the grey wire is the feed, and the orange one the output from the microswitch (Y-plan).
--
John
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wrote:

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worth
Yes, I agree. I had assumed that it used to work ok, but that may not be true - in which case it may not have been wired correctly.
Perhaps the OP would like to comment on whether it has *ever* worked in a way which allows the radiators to get/stay hot once the hot water demand has been satisfied.
Roger
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wrote:

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Thanks for the replies. Yes, it did work as it should, but over a period of 18 months got more and more temperamental. Sometimes it would work after turning the room stat down and then back up again, but has since last winter got worse and worse, so the microswitch slowly failing does seem to be a likely cause, if a microswitch can wear out slowly. Out of interest, how long should these things usually last for? The house is two years old! Fortunately I informed the builder of other faults (including the 3 way valve) well within the first year, however, strangely, nobody has turned up to fix ANY of them. Letter writing time I think.......
My only other concern with my current problem is that the casing of the 3-way valve is more often than not, hot to the touch, and the CH indicator stays lit even when the CH should be off (also some "mechanical" noise every so often, repeating). Should I worry about the house burning down, or am I being paranoid. What sort of energy am I wasting with the valve in this state. (wasting may be the wrong word, as it is helping to keep the house a tiny bit warmer).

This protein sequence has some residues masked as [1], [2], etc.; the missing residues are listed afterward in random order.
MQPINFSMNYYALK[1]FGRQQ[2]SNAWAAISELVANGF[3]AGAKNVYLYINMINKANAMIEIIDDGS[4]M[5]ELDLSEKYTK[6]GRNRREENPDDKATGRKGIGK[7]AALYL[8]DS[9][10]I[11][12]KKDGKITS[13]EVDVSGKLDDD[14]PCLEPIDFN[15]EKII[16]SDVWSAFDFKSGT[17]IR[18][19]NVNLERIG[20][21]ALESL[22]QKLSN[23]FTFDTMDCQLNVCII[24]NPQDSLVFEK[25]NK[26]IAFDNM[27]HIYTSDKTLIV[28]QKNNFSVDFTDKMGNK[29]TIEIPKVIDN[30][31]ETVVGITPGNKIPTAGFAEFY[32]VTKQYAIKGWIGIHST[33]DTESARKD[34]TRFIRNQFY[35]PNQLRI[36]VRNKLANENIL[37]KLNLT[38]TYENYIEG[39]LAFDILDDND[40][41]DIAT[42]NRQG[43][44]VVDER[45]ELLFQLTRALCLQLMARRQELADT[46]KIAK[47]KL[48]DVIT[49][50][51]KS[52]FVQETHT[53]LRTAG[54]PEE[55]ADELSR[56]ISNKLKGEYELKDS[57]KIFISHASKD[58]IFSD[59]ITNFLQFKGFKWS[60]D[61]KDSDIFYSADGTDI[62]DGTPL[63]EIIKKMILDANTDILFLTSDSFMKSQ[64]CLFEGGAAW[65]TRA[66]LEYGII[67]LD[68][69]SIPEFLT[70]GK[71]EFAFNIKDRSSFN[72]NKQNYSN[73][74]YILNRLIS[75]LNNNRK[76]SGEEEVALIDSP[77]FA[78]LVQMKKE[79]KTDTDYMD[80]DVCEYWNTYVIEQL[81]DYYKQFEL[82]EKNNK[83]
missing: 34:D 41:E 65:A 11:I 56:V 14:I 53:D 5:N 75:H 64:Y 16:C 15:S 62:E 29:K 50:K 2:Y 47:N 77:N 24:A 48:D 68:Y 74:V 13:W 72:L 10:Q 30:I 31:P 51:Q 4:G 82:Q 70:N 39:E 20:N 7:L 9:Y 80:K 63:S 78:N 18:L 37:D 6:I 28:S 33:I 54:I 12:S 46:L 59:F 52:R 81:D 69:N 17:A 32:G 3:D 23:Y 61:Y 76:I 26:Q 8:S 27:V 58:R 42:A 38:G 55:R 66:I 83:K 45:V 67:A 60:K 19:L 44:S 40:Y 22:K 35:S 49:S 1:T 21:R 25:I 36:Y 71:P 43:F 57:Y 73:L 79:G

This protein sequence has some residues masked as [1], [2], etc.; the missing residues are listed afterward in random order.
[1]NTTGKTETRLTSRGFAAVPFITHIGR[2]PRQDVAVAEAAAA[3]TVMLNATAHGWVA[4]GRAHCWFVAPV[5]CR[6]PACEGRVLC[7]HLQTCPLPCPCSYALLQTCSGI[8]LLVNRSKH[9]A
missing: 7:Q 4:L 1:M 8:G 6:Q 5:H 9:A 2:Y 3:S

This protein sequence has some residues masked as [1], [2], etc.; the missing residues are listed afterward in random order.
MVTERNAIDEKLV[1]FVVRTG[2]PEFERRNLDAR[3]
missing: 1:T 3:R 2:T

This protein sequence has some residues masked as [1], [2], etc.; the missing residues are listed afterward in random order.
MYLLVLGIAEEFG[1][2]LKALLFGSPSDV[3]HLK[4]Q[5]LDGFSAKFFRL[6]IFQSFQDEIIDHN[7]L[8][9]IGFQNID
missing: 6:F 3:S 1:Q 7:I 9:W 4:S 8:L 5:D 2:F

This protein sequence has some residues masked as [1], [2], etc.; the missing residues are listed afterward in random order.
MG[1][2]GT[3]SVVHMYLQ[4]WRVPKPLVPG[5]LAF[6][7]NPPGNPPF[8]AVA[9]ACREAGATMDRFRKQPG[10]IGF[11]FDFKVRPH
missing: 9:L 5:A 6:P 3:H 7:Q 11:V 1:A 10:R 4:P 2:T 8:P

Adam
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would
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Sorry for replying to my own reply, but thinking about getting the 3-way valve to "switch off", as it was apparently stuck in the CH position, even with CH and HW off, I've been to have a play. I got it to "switch off" (ie no lights) by switching the HW back on and turning the cylinder stat up (HW indicator lit). Turned stat back down and switched HW off on programmer (lights on valve went off). Does this make sense, or does it complicate things?
Adam (now slightly less worried about very hot bit of plastic in airing cupboard)
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Under some circumstances, the valve remains powered even when heating and hot water are off.
You can *sometimes* reset them when they get confused by removing *all* power to the heating system (i.e. switch the whole lot off at the fused spur - or whatever feeds the heating system) for a few seconds, and start again. If the switch is near to the valve, you will hear the valve going back to its spring-return position when you do this. [Simply switching heating and water off at the programmer or thermostat is *not* the same thing].
HTH, Roger